Wednesday, February 1, 2023

The Makers of ChatGPT Have Launched a Tool to Detect Text Written With AI

In this week's Practical Ed Tech newsletter I included a video overview of a tool called AI Writing Check that detects whether or not an article has been written with the use of a tool like ChatGPT. Two days after publishing my newsletter, the makers of ChatGPT announced the launch of their own tool designed to detect whether or not an article has been written by ChatGPT. 

AI Text Classifier is a new tool from Open AI, the makers of ChatGPT, that will detect whether or not a passage of text has been written with ChatGPT and similar AI writing tools. To use AI Text Classifier you do need to have registered for a free account on Open AI. Once you have an account you can use AI Text Classifier. To use AI Text Classifier you simply have to paste a block of writing (at least 1,000 characters, roughly 175 words) into the text field and click the submit button. AI Text Classifier will then rank the writing as very unlikely, unlikely, unclear if it is, possibly, or likely written by AI. For the record, AI Text Classifier classified my article about detecting writing created by AI as very unlikely to have been written by AI. 


Applications for Education
If you're concerned that your students have submitted work created by AI, AI Text Classifier could be the tool you need to check it. But before you get to that point, show your students how tools like AI Text Classifier work and have discussions about responsible use of AI tools.

Three Things You Should Know How to Do With TinyURL

I'm not 100% certain of this, but I'd make a substantial wager that TinyURL was the first URL shortener I ever used. I know I was using it before I started this blog and that's going on 16 years this year. The point being that TinyURL has been around a long time. It's that longevity that contributes to it often being the first tool people think of when they need to shorten URLs. 

Like all web tools that have been around for a long time, there are features of TinyURL that people overlook or simply forget about. Two of those features are the ability to create custom URLs that people can actually spell and the ability to generate QR codes for your URLs. Both of those things are demonstrated in the short video that is embedded below. 

Video - How to Use TinyURL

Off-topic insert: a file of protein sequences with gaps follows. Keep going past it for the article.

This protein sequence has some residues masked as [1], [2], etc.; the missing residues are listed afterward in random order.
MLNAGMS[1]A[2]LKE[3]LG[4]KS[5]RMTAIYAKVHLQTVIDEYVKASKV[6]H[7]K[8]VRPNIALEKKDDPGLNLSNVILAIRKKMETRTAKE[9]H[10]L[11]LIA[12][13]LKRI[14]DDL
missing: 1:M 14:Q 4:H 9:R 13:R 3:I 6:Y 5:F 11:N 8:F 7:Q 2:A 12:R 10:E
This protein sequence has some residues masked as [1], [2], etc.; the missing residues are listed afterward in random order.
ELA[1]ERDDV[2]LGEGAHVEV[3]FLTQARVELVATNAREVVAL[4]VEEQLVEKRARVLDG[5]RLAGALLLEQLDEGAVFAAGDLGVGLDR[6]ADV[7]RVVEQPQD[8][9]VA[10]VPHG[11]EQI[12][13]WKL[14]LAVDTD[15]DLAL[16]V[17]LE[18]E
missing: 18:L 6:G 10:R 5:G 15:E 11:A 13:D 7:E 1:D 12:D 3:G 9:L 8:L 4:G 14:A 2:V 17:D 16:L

Whether you use TinyURL to shorten links or you're just clicking a TinyURL link, you should know how to preview where it's directing you to without actually clicking on the link. Here's a video overview of how to see what's behind a TinyURL without actually clicking on the link.

Get Ready for Groundhog Day With These Short Lessons

Tomorrow is Groundhog Day! Those of you who teach pre-K or early elementary grades you may have some students who are as excited about it as my pre-K and Kindergarten daughters are. If that's the case, you may be interested in watching the following videos that provide brief explanations of the origins of Groundhog Day.

Homeschool Pop offers a good explanation of Groundhog Day for kids. The video explains the origins of the tradition, where it's celebrated, and a couple of fun facts about groundhogs.



Turn to SciShow Kids for more fun facts about groundhogs. The video teaches where groundhogs live, what they eat, and how they adapt to get through cold winters.



This video from Storm Shield explains a bit of meteorology that goes into whether or not the groundhog will see his or her shadow.


This video from CGP Grey deals mostly with the origin of the tradition. Like most CGP Grey videos there is a fair amount of snark included in the video so review it carefully before deciding if it's appropriate for your students.



While not exactly about Groundhog Day, Why Do Some Animals Hibernate? is a good lesson to accompany discussion about Groundhog Day. 




Finally, Larry Ferlazzo has a growing list of many more resources for teaching and learning about Groundhog Day. Larry's list is where I found this short math lesson about Groundhog Day.